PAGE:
Robo-calls: A Nuisance and a Scam


Francis Klingenberg

Please do not stop reading, this article has information that pertains to you.

If you just scoffed at the above line, you’re one of many students and employees here at Bucks. Often when you answer a phone, you’ll hear a robotic voice immediately say, “Please do not hang up.”

Robo-calling is when a computerized auto dialer delivers a pre-recorded message to your phone. They are usually telemarketing or political campaigns but can also be used for emergency announcements as well.

An article on states that there were nearly 31 billion robo-calls placed just in 2017.

A New York Times article about Robocalling has noted a startling increase of these deceptive calls. Many states have started to warn consumers about them, because most of the time they are scams.

Barbara Underwood, current New York attorney general, and 33 other attorney generals have formed a coalition to request the FCC act against these robotic calls.

She says, “Unwanted robocalls aren’t just a nuisance – they’re a means for scammers to take advantage of unsuspecting New Yorkers.”

This isn’t just localized in New York. Students and employees at Bucks have noticed more robotic telemarketers in their caller ID logs.

Student Josh Bittner from Lower Southampton says that he gets a ton of robo-calls, mostly about political campaigns. “Honestly, I prefer them because you can just hang up on them.”

“You can’t really hang up on a person without feeling bad,” he admitted.

Brendan Jordan from Langhorne thinks these calls are a huge waste of time.

“Most of the time, they come up as scam calls on my caller ID,” he notes. The New York Times article agrees with him, explaining that these calls often use deceptive measures.

The article from also mentions that “the technology exists that allows criminals to make unlimited calls – virtually for free.” These criminals only need a few people to fall for their scam, and these calls to the North American continent are an easy way to get those few people.

Jordan thought for a minute, and mentioned, “Honestly, I’m not sure how many people even listen to these (calls), they are not persuasive at all.”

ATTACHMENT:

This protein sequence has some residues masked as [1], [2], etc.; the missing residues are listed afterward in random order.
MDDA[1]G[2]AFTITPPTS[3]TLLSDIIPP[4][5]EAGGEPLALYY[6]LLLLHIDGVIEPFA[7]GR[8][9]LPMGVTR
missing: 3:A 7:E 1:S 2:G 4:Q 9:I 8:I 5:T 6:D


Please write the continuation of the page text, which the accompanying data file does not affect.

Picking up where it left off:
Isabelle Geng from Southampton agrees that they are scams, saying that they are an annoying inconvenience.

“I only get a few calls, mostly about politics,” she says. She did observe a general increase of these automated calls as of late.

Reference Librarian Linda McCann took the time to explain how many calls she receives.

“I get about 1-2 per day on my cellphone, while my land-line receives 3-4.” She mentioned that many of these calls are political.

Student Greg Munder from Levittown wasn’t really sure how many calls he received, but he said that a lot of it was spam.

He wants the government to stop them, “It’s honestly really annoying.”

When asked how the government should counter these robotic messages, he confessed, “ I don’t know how to stop them, they’re just too prevalent.”

Nick Georgio, also from Levittown, says” They are bad, it’s not a good thing.” He called these robo-calls really spammy.

“I will ignore a call on my phone if I don’t recognize the number or have it saved.”

He pulled out his phone and showed an outstanding amount of calls in the past few days. He mentioned that he received at least 5 daily.

As a result of robo-callers and telemarketers, there is a growing need to weed out these robotic callers.

Previously, the National Do Not Call Registry was an option to stop these robotic callers. All you had to do was put in your phone number and some basic contact information and you were set.

This registry also had the bonus of a lawsuit if you were called, often netting you hundreds of dollars if a telemarketer did end up calling you.

Nowadays, that registry barely works. Many professors and students have complained that they still receive these calls even though they are on the Do-Not-Call list.

Some wireless carriers offer free robo-call blocking. Some of these carriers are T-Mobile and AT&T, the latter offering an app called “Call Protect.”

“Call Protect” matches the number in a database that collects potential robo-callers.

Some services that require money to work are from Verizon and a service called “Robo Killer.” Both services cost $2.99 each.

If you’re tight on money and require a low-technology solution. Just do what most students do and don’t answer the number if you don’t recognize it.

Usually, if it is a robo-caller, they won’t leave a voice-mail. Most people tend to leave a voice-mail if they need to contact you.

Robo-calling is a tool used by people to get their message out to people with the lowest possible cost, and it is often abused by criminals to capture the unknowing and unsuspecting and steal their information and money.

States and localities are petitioning the Federal Government to do something about it, as it is an issue that is quickly growing in severity.

When somebody calls you on your mobile phone or land-line, make sure it is a number that you are able to recognize. Otherwise, let it roll over to voice-mail.

Be phone smart, and don’t fall for the common scams criminals use to steal your identity and information.